RANT. OVER…. Now I feel sexy.
Hannah is an artist and organiser, whose efforts have been poured into the upcoming #welovewoodgreen community event, happening in North London on the 24th of July, be there if you can, midday-midnight!
And so here we are, the editor of the piece and the token straight white male is here to give his two pence, to explain politics to everyone. I always put my piece last in Deep Cuts, as I don't want this collaborate project to be about me, and boy what a theme for me to not centralize myself. I considered not contributing at all, but I also want to give my all to each Deep Cuts piece, to respond to the other writings contained within. Centering yourself can be a bit of a manipulative social media technique to justify demanding others' attention - 'as someone who xxx, of course I have an opinion about this' - but fuck it I'm going to do it anyway, as I also think that being totally honest and open in response to others honesty can demonstrate absolute respect. I hope I can pull this off.
What are my political beliefs? What political beliefs could I have, a privileged straight white male whose toughest experience in life was being bullied in school. It was tough returning to the uk for me at age 11, but my parents were accepted back into their home country with open arms by their peers, I had a bedrock of security to return to every day after school, a place where I could explore new worlds via comic books and video games. I started writing this piece shortly after the passing of my grandmother, - Nanny, as we called her - a Polish, Jewish refugee who witnessed Kristallnacht, who lost both of her parents to the Holocaust, who moved her aged 9, not speaking a word of English.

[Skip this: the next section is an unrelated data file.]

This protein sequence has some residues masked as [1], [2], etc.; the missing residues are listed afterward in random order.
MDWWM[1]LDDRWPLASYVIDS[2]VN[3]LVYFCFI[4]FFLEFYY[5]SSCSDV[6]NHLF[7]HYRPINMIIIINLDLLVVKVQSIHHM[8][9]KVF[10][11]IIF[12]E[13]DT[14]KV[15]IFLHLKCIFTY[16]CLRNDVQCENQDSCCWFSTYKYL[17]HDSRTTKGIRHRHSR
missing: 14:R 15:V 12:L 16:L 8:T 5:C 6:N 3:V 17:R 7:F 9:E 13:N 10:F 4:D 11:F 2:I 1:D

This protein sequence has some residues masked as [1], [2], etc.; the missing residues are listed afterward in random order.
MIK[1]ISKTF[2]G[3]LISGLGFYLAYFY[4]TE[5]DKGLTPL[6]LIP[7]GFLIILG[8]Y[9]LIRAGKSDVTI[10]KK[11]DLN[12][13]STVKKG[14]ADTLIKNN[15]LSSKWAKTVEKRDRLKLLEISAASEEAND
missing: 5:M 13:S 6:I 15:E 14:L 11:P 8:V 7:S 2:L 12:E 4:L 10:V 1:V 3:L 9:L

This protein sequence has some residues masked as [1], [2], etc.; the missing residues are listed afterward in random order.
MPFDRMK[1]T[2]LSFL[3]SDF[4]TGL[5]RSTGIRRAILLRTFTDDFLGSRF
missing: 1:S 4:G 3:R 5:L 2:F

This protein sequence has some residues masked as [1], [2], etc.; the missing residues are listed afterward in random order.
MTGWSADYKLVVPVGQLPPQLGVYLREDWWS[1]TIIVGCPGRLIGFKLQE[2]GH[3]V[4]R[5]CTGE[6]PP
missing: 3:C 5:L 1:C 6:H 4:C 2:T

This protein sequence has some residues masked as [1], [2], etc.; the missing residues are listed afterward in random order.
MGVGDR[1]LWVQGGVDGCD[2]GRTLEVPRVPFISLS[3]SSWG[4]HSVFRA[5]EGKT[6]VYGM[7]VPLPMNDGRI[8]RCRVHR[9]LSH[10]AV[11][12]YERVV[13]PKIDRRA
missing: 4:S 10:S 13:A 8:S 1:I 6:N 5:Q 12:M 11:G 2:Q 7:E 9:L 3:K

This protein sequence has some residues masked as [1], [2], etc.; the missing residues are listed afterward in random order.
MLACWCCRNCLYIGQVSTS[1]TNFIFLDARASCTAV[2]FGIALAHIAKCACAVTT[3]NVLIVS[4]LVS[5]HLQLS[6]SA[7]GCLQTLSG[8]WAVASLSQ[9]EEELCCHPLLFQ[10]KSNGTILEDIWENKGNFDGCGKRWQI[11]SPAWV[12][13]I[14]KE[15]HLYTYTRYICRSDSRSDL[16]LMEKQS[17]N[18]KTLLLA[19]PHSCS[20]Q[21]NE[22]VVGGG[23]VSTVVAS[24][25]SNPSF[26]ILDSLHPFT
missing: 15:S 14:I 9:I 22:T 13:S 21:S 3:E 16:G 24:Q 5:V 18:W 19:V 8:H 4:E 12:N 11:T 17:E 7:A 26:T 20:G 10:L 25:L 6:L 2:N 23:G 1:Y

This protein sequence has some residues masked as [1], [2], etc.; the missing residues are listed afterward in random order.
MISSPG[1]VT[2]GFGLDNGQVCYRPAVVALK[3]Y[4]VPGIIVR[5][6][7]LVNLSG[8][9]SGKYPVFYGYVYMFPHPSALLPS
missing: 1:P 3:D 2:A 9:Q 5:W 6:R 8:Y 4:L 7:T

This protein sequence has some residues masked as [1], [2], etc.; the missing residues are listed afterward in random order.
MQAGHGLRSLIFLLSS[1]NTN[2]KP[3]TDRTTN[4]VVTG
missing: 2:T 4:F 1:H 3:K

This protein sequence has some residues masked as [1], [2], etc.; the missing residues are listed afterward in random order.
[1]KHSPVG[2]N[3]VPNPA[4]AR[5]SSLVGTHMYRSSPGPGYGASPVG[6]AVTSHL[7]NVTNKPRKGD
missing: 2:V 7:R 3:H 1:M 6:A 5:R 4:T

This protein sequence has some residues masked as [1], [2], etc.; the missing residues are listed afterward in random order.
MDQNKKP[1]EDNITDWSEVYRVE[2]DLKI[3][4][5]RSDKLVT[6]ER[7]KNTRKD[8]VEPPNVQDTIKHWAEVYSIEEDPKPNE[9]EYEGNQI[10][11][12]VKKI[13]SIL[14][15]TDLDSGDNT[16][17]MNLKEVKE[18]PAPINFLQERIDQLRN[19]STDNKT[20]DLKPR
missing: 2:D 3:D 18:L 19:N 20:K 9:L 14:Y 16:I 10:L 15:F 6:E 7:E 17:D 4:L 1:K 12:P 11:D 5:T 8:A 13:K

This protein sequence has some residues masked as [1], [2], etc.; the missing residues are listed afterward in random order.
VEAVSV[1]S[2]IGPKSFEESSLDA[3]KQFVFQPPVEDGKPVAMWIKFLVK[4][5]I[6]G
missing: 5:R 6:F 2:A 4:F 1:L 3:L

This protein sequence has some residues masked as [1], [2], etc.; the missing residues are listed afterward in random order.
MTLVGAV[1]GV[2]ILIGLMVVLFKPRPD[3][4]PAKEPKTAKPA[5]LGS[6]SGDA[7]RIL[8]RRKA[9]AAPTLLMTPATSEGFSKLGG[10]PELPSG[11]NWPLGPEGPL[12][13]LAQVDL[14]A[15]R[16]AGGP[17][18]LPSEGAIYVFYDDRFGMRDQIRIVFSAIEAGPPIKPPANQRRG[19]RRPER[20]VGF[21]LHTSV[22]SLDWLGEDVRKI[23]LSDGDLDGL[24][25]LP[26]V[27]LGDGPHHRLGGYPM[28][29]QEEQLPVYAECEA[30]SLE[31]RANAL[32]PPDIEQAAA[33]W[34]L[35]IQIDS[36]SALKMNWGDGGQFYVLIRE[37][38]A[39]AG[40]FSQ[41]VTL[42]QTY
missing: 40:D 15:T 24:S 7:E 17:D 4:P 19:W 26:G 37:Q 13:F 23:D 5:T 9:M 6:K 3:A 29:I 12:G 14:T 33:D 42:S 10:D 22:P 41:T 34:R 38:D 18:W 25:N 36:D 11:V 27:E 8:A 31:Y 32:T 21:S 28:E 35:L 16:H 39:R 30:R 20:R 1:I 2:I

She passed away on a Sunday morning, on the 30th of May 2021, and that evening I did my monthly Threads radio show, and found myself talking about the quality that this sweet woman represented to me, kindness, the opposite of abuse. I had planned on doing a relatively chilled out show, a ‘calm before the storm’ themed show as this was a month before lockdown was supposed to end, but I packed a couple of tracks that are only superficially calm, Sault’s Wildfires and Billie Eilish’s Your Power. Wildfires addresses police brutality with such a powerful, intense metaphor for bravery and resistance that it reduced me to tears, simultaneously amazed and aching, thinking about the strength that Nanny needed to face life with anything other than anger. Both tracks contrast beautiful, soft, sweet music and vocals, with confrontational lyrics, like cold, angry eyes staring out of a calmly poised face.
This kind of music sparks an odd kind of intensity within me, partly because it plays into one of the most important political issues of our time, #metoo, something I feel very close to having witnessed the effects of sexual abuse. Ted Coward wrote a great article for Loose Lips about a pair of tracks addressing abusive ex-partners, one released before #metoo (Taylor Swift) and one after #metoo (Phoebe Bridgers), and the different ways that their singers were received, I recommend it thoroughly. But yeah, is that my political belief, abuse is bad? Can I make an article out of that?